Making sense

Denis Donoghue

  • A Wave by John Ashbery
    Carcanet, 89 pp, £4.95, August 1984, ISBN 0 85635 547 X
  • Secret Narratives by Andrew Motion
    Salamander, 46 pp, £6.00, March 1983, ISBN 0 907540 29 5
  • Liberty Tree by Tom Paulin
    Faber, 78 pp, £4.00, June 1983, ISBN 0 05 711302 5
  • 111 Poems by Christopher Middleton
    Carcanet, 185 pp, £5.95, April 1983, ISBN 0 85635 457 0
  • New and Selected Poems by James Michie
    Chatto, 64 pp, £3.95, September 1983, ISBN 0 7011 2723 6
  • By the Fisheries by Jeremy Reed
    Cape, 79 pp, £4.00, March 1984, ISBN 0 224 02154 0
  • Voyages by George Mackay Brown
    Chatto, 48 pp, £3.95, September 1983, ISBN 0 7011 2736 8

In ‘A Wave’, the title-poem of his new collection, John Ashbery says, among many other things:

One idea is enough to organise a life and project it
Into unusual but viable forms, but many ideas merely
Lead one thither into a morass of their own good intentions.

The reference to ‘one idea’ recalls the passage in ‘Esthétique du Mal’ where Wallace Stevens dismisses

                                     the lunatic of one idea
        In a world of ideas, who would have all the people
Live, work, suffer and die in that idea
In a world of ideas.

The cure Stevens prescribes for the illness of living by one idea is to hold many ideas with nearly equal nonchalance, enjoying the exhilaration of changing one’s mind according to one’s mood; and, in convalescence, to promenade around the lake of Geneva. Ashbery’s advice is to disavow any connection between having ideas and staying alive. Making sense shouldn’t be regarded as an immediate issue or a technique for discovering privileged places in which the mind can rest. ‘It’s fun to scratch around/And maybe come up with something,’ but the something shouldn’t have the stability in which words take pleasure:

                                         But for the tender blur
Of the setting to mean something, words must be ejected bodily,
A certain crispness be avoided in favour of a density
Of strutted opinion doomed to wilt in oblivion: not too linear
Nor yet too puffed and remote.

Travelling not too hopefully, for such a poet, is better than arriving. Sense, however arduously made, is always trivial, and vulgar in thinking itself superior:

                                                Isn’t this ‘sense’ –
This little of my life that I can see – that answers me
Like a dog, and wags its tail, though excitement and fidelity are
About all that ever gets expressed?

A Wave gathers about forty recent poems and prose-poems, and ends with the title-poem, a long meditation which readers may want to compare with Ashbery’s ‘Self-Portrait in an Convex Mirror’ and ‘Fantasia on “The Nut-Brown Maid” ’. The origin of ‘A Wave’ may be the passage about dreams in ‘Self-Portrait’: ‘They seemed strange because we couldn’t actually see them ... ’ As in ‘Self-Portrait’, Ashbery’s style is loose-limbed, musing, discursive unrhymed verse, the lines of varying length but mostly long, as of someone drowsing at twilight, murmuring to himself and enjoying the state of not being interrupted. His sentences are propelled by no duty other than that of steering the mind past lucidities it would rather not meet. Ashbery’s poetry has always accepted the aspiration of music toward formal perfection which maintains an air of making sense without incurring the obligation of any particular meaning. He values ‘the kind of rhythm that substitutes for “meaning” ’. For him, long poems are spaces to move about in, like a big canvas for the painters he admires, site of many gestures which are not troubled by the fact that they are all the same. No analogy with drama is appropriate; or with oratory. What makes Ashbery’s procedures distinctive is that while his common form is a monologue and might be maintained even if the speaker were on Mars and Earth did not exist, he doesn’t claim any authority for its tone. Nothing of Yeats’s rhetoric inhabits these poems. Ashbery doesn’t command his experience. Nor does he submit to it. He prescribes the formal condition upon which he responds to whatever happens: a monologue in which conscientiousness keeps allowing for rival accounts of the same thing. But he doesn’t claim that his procedure covers the case, or is at all adequate to its provocation:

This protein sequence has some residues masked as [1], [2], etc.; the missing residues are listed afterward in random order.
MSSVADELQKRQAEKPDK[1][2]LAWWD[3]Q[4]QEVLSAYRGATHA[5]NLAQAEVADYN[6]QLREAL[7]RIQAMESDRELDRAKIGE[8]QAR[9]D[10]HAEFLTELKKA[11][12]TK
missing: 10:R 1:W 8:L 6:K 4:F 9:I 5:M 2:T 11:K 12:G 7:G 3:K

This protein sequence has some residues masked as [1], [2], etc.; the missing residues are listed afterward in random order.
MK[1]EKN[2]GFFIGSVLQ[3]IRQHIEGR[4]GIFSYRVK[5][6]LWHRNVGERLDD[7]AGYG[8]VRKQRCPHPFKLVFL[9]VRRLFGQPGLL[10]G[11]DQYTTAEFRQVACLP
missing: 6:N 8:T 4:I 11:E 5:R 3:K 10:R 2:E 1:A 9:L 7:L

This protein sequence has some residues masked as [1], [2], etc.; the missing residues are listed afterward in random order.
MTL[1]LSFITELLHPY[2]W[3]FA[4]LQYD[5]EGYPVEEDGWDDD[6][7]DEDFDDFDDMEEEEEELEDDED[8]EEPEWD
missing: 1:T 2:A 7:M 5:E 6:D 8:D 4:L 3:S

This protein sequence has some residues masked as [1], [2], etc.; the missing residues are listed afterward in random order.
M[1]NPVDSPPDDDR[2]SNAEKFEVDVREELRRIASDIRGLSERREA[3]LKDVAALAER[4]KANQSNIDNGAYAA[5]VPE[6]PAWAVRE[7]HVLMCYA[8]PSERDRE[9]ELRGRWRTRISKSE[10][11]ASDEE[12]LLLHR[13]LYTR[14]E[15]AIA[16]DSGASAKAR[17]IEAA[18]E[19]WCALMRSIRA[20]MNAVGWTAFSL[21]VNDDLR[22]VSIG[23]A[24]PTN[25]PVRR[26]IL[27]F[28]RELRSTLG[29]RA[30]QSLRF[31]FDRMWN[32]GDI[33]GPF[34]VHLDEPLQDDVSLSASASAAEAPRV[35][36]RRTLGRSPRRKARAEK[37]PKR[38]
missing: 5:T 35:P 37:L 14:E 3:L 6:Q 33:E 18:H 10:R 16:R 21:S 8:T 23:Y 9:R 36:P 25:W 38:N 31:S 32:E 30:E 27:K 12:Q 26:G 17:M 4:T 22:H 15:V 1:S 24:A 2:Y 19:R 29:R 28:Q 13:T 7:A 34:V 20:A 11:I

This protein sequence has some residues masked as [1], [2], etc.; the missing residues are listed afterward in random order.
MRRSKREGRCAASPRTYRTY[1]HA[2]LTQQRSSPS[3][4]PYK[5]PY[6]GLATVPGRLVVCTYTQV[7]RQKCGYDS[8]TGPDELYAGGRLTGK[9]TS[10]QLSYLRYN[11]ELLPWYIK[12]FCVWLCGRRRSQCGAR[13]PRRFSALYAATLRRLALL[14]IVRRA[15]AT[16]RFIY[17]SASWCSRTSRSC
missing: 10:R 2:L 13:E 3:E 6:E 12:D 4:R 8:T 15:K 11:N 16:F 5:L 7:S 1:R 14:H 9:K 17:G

But I don’t mind. I feel at peace with the parts of myself
That questioned this other, easygoing side, chafed it
To a knotted rope of guesswork looming out of storms
And darkness and proceeding on its way into nowhere
Barely muttering.

Ashbery is an aesthete of the provisional perception which ‘belongs where it is going/Not where it is’. He is especially gifted in sensing states of feeling which don’t claim to coincide with states of being: it is enough that the reader senses the process of musing and doesn’t claim to apprehend the shapes it seems to take. No wonder Ashbery refers to the wind as ‘something in which you lose yourself/And are not lost’; and that, as if continuing where one of Stevens’s moods left off, he writes:

                                              By so many systems
As we are involved in, by just so many
Are we set free on an ocean of language that comes to be
Part of us, as though we would ever get away.
The sky is bright and very wide, and the waves talk to us,
Preparing dreams we’ll have to live with and use. The day will come
When we’ll have to. But for now
They’re useless, more trees in a landscape of trees.

I take ‘useless’ to be a term of pleasure. Responsibilities may begin in dreams, as Yeats and Delmore Schwartz mused: but such a beginning can be eluded, Ashbery takes pleasure in assuming. There is time yet. ‘Not until it starts to stink does the inevitable happen.’

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